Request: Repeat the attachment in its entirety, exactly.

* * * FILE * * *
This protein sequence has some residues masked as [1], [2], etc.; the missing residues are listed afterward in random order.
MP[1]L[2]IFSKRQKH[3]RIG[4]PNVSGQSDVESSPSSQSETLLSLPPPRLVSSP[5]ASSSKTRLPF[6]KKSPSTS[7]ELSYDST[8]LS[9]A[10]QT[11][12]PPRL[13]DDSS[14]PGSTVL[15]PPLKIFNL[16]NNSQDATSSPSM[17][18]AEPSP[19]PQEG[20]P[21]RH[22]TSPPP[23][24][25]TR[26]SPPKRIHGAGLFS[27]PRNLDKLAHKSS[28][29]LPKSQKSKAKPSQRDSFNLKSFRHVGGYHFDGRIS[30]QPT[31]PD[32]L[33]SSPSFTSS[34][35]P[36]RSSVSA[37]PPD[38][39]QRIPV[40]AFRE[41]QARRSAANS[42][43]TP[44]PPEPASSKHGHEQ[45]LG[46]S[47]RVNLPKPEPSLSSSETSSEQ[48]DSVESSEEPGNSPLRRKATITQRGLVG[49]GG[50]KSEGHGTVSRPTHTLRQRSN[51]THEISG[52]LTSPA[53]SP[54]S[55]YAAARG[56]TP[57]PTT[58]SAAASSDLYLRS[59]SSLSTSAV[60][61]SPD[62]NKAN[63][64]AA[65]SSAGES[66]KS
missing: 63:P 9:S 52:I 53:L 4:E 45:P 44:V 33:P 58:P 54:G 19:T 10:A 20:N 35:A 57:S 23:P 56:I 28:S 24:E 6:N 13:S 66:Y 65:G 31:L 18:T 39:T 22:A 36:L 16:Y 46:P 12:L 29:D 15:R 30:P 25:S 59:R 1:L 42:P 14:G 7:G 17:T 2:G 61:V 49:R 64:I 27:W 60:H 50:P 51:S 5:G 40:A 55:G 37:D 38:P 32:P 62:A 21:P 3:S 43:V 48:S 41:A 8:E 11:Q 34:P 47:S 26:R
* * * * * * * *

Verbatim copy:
This protein sequence has some residues masked as [1], [2], etc.; the missing residues are listed afterward in random order.
MP[1]L[2]IFSKRQKH[3]RIG[4]PNVSGQSDVESSPSSQSETLLSLPPPRLVSSP[5]ASSSKTRLPF[6]KKSPSTS[7]ELSYDST[8]LS[9]A[10]QT[11][12]PPRL[13]DDSS[14]PGSTVL[15]PPLKIFNL[16]NNSQDATSSPSM[17][18]AEPSP[19]PQEG[20]P[21]RH[22]TSPPP[23][24][25]TR[26]SPPKRIHGAGLFS[27]PRNLDKLAHKSS[28][29]LPKSQKSKAKPSQRDSFNLKSFRHVGGYHFDGRIS[30]QPT[31]PD[32]L[33]SSPSFTSS[34][35]P[36]RSSVSA[37]PPD[38][39]QRIPV[40]AFRE[41]QARRSAANS[42][43]TP[44]PPEPASSKHGHEQ[45]LG[46]S[47]RVNLPKPEPSLSSSETSSEQ[48]DSVESSEEPGNSPLRRKATITQRGLVG[49]GG[50]KSEGHGTVSRPTHTLRQRSN[51]THEISG[52]LTSPA[53]SP[54]S[55]YAAARG[56]TP[57]PTT[58]SAAASSDLYLRS[59]SSLSTSAV[60][61]SPD[62]NKAN[63][64]AA[65]SSAGES[66]KS
missing: 63:P 9:S 52:I 53:L 4:E 45:P 44:V 33:P 58:P 54:G 19:T 10:A 20:N 35:A 57:S 23:P 56:I 28:S 24:E 6:N 13:S 66:Y 65:G 31:L 18:T 39:T 22:A 36:L 16:Y 46:P 12:L 29:D 15:R 30:P 25:S 59:R 1:L 42:P 14:G 7:G 17:T 2:G 61:V 49:R 64:I 27:W 60:H 50:P 51:S 5:G 40:A 55:G 37:D 38:P 32:P 62:A 21:P 3:S 43:V 48:S 41:A 8:E 11:Q 34:P 47:S 26:R